The Scottish Government has announced plans for a new National Centre in Scotland which aims to reduce health inequalities and improve the delivery of healthcare services in rural communities. NHS Education for Scotland (NES) have been commissioned by the Scottish Government (Primary Care Directorate) to establish the National Centre for Remote and Rural Health and Social Care which will support excellence in the design, delivery and evaluation of remote and rural health and social care research, education, innovation, practice, recruitment and retention.

The centre will be supported by funding of £3 million from 2023-2026 and is expected to improve the capability of remote, rural and island primary care and enhance the delivery of community-based services.

The idea is that these improved outcomes can be best achieved by the co-ordination and resources the Centre will provide. The centre will work with NHS boards virtually and locally to improve rural workforce and retention and develop new and innovative services to help deliver better results for patients.

Spotlight on Alexandra McGregor

This is the first in a series of Spotlight articles focusing on the diverse range of people working across arts, culture, health and wellbeing and sharing some insight into their role, a typical day or their experience of working in the sector.

Alexandra McGregor is the Project Assistant at Grampian Health Arts Trust.

I started working with GHAT in 2019 as a volunteer Gallery Assistant in The Suttie Arts Space. This gave me the confidence to apply for the new Project Assistant role when it came up in March 2022, which I got.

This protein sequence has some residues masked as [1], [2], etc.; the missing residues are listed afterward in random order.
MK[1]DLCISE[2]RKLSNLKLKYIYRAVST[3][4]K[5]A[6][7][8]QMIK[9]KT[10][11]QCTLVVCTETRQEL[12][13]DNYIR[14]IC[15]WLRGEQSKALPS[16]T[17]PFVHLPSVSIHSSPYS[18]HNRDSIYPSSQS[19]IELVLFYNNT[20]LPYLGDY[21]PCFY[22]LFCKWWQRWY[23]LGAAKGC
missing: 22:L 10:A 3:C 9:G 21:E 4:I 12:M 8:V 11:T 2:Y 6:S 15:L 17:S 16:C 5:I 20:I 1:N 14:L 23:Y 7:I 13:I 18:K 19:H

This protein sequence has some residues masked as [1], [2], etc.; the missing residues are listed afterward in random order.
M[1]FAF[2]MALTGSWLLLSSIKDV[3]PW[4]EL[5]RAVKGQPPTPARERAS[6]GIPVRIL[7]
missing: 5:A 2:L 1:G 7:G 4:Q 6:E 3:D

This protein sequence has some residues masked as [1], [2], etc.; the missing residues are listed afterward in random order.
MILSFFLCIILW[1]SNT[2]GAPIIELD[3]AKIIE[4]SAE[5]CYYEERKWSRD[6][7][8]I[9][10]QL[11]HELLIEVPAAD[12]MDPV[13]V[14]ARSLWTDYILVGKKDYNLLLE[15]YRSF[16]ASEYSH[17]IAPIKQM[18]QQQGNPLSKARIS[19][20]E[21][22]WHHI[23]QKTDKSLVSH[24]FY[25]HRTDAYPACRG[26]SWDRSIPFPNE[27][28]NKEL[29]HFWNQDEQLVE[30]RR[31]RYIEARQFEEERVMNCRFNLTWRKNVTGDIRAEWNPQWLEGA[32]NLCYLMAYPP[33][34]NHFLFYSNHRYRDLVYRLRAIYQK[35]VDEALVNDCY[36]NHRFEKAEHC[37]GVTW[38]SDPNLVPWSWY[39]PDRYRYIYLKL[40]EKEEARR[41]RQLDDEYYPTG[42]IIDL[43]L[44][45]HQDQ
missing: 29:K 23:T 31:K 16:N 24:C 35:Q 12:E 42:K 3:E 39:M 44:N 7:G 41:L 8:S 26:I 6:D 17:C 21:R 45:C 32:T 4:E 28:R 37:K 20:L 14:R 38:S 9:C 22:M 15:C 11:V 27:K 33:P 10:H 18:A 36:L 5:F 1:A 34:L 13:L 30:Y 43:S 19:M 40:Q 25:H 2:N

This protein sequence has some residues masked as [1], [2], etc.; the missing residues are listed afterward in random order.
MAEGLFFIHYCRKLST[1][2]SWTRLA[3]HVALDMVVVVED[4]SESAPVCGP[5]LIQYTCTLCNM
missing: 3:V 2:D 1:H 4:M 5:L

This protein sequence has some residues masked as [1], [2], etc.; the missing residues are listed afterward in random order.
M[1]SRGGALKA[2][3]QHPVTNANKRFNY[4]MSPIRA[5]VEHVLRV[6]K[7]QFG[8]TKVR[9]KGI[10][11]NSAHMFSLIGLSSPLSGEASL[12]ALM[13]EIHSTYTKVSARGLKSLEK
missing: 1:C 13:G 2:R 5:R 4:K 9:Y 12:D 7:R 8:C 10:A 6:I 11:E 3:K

The first project I assisted on was ‘Introducing the artists’, an exhibition of GHAT staff artwork in The Suttie Arts Space. I worked on the social media posts gathering and writing information around the artists exhibiting.

There have been several varied exhibitions since then, one of which was ‘Gloss Comfort’ where alongside the Project Manager, Tamsin Greenlaw, we had the challenge of installing artist Hélène Bellenger’s 140 A4 inkjet prints on dibond onto the walls of The Suttie Art Space. They were hung in a straight line and displayed in a coloured scale starting from red through orange, yellow, green, blue, purple and ending in pink.

It was great to hear some of the positive feedback from staff visitors and patients when visiting this exhibition and staff members talking to each other saying that they ‘liked the exhibition and thought it was a great space’.

The project that I have been primarily involved with is the Baird and ANCHOR Arts Project. There has been lots of learning involved in delivering an arts and environment project of this scale.

My first task was to research advertising methods for the various art commissions for the new Baird Family Hospital and the ANCHOR Centre being built on Foresterhill site.

The most recent part of this project has been assisting the artists in delivering creative activities for the engagement and consultation sessions.

In total, we engaged with over 400 individuals over 15 different clinical departments in ARI and the Maternity Hospital.

In my time as a volunteer Gallery Assistant through to my current role as Project Assistant, I have helped in the creative activities event held annually in The Suttie Art Space for the Medical Humanities Students.

We have had the students making paper perfume filters, group activities in which they created titles for artworks we had on display, and a potato and spoon race around the gallery.